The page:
Planning a marketing budget looks different for every business, but no matter what, you must be ready for your plan to change (probably more than once) as the year goes on. Deciding what you’re going to spend on marketing for the entire year allows you to strategize your campaigns to match your business’s seasonal trends, as well as pivot when unexpected changes come up.
To be able to change directions on a dime and make the most out of your marketing for next year, your budget has to be structurally sound. Let’s discuss how you can make that happen next year.
Keep Going, No Matter What
During tough economic times, you might be tempted to pull back on your marketing budget, but that’s something you should never do. Why? Because other businesses will be tempted to pull back, too – and they’ll follow through with it while you won’t. That automatically places you ahead of the competition.
Not only that, marketing consistency is a comfort to your customers. With consistency comes reliability, that reliability leads consumers to choose your brand over others.
Look at Past Performance
Before planning for the future, you have to look at past trends. Take a look at what worked and what didn’t in your marketing plan to get an idea on where to allocate funds.
Review your KPIs for past campaigns and pay close attention to ROI too. When you have data on what initiatives brought about the most significant returns, you’ll have the information you need to make budget decisions for the coming year.
Set Clear Objectives
Setting S.M.A.R.T. goals can work for any type of journey, but it’s especially effective for marketing your business. S.M.A.R.T. goals are defined as:
Following the S.M.A.R.T. framework holds your business accountable, and it also lets everyone know just what they’re being held accountable for, and how long that goal should take to achieve.
When everyone is on the same page (or even when you’re on the same page with yourself and all the information you’re working with), reaching the goal is much more straightforward.
Know Your Competition and Your Industry
A big part of the marketing battle is understanding what’s next for your competitors. For example, if they have big moves in the cards, then you might want to allocate more funds to your brand awareness campaign to keep your business top of mind.
Beyond your competition, you need to know your industry. Keep up with the latest marketing trends, new technologies, latest innovations, and customer behavior shifts. It’s a good idea to set aside some budget to experiment with new approaches. Don’t risk too much – just enough. You’re not likely to regret testing the waters and getting intel on what strategies can benefit you and what ones you can leave behind.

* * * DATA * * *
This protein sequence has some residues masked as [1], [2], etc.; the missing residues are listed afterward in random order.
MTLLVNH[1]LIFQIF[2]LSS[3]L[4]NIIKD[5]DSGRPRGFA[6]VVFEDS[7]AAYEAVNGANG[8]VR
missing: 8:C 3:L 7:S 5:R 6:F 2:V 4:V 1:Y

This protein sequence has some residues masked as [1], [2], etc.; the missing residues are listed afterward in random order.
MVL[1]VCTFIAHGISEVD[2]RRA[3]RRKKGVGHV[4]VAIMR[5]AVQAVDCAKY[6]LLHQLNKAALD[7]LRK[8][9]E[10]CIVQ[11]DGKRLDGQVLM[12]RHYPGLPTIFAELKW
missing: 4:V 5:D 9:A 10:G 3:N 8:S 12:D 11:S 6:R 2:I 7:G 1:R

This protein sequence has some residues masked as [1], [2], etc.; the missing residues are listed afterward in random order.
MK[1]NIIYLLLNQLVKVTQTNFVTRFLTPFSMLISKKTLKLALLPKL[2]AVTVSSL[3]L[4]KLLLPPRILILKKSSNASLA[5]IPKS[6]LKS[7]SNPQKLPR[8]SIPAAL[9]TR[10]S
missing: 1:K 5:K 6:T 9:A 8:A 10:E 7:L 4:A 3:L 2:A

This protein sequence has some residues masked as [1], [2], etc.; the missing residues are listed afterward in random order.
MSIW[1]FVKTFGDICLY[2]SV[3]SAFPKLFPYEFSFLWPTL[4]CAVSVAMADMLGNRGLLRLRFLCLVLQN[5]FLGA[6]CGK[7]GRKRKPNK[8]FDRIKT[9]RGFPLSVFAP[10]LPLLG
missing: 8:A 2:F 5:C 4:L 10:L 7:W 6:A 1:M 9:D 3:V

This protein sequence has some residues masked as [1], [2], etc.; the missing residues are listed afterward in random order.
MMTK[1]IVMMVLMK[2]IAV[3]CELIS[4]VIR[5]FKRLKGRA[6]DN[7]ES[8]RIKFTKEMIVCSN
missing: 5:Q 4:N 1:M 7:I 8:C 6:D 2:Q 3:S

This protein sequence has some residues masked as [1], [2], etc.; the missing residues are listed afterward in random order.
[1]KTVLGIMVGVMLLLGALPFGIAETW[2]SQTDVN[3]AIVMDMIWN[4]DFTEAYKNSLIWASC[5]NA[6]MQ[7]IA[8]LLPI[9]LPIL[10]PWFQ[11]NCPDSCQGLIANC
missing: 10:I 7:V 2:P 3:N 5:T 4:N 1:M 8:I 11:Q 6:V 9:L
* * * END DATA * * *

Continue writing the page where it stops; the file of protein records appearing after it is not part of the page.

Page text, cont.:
Understand Your Audience
Once you have a thorough idea of who your audience is and what they want, you can fine-tune your marketing spending. A few things you can do to better understand your audience include:
- Customer surveying
- Developing buyer personas
- Reviewing data analytics
Determine Your Budget Amount
You can’t make a budget plan without knowing the budget that you’re working with. Your budget should be both realistic and sustainable, with enough funds to get you through the year with your marketing initiatives.
It will likely be similar to what you spent last year, so use that as a starting point. Then consider your objectives and the past performance of your marketing, as well as the cash flow of your business, to help you determine how much to spend next year.
Breaking down your budget into specific categories is something you’ll thank yourself for later. A few good categories include digital marketing, SEO, radio commercials, and content marketing – with estimated costs included.
Before the year starts, decide if you’re going to allocate funds based on marketing tactics, or perhaps based on specific campaigns as they align with your marketing schedule. If at all possible, tie your investments to revenue projections – that way, they'll be linked to expected returns.
As you keep an eye on the details, be mindful of changing market conditions. There should always be room in your budget to change up allocations if your priorities should shift.
Keep the Calendar in Mind
Review your past periods of increased demand and create a loose campaign calendar that surrounds the most important activities and events. You can get the most out of your marketing efforts by using this calendar as a roadmap to distribute your budget.
Monitor and Measure
Make a point to track and analyze the performance of your marketing campaigns. You’ll need this data to make informed decisions about where your budget is going and whether or not you need to reallocate resources as the year progresses. There should also be a system in place to measure KPIs for each of your campaigns and channels.
Schedule Periodic Reviews
Things change throughout the year. That’s just how business (and life) goes. Keep an eye on your plan in relation to market conditions, competitor activities, new goals, and customer behaviors – if any of these variables change, you’ll likely have to adapt your budget to those shifts. You should also be willing to learn not only from your successes, but from your failures as well.
Being willing to optimize where your money is going in order to get the best results is key as a marketer.
Getting Ready for Next Year
Having your budget in place is paramount to ensuring your marketing plan is watertight. If you need a little help putting your pieces into place, Federated Media is here for you. Reach out to our experts today and we’ll work together to create a marketing budget that works for you and your business.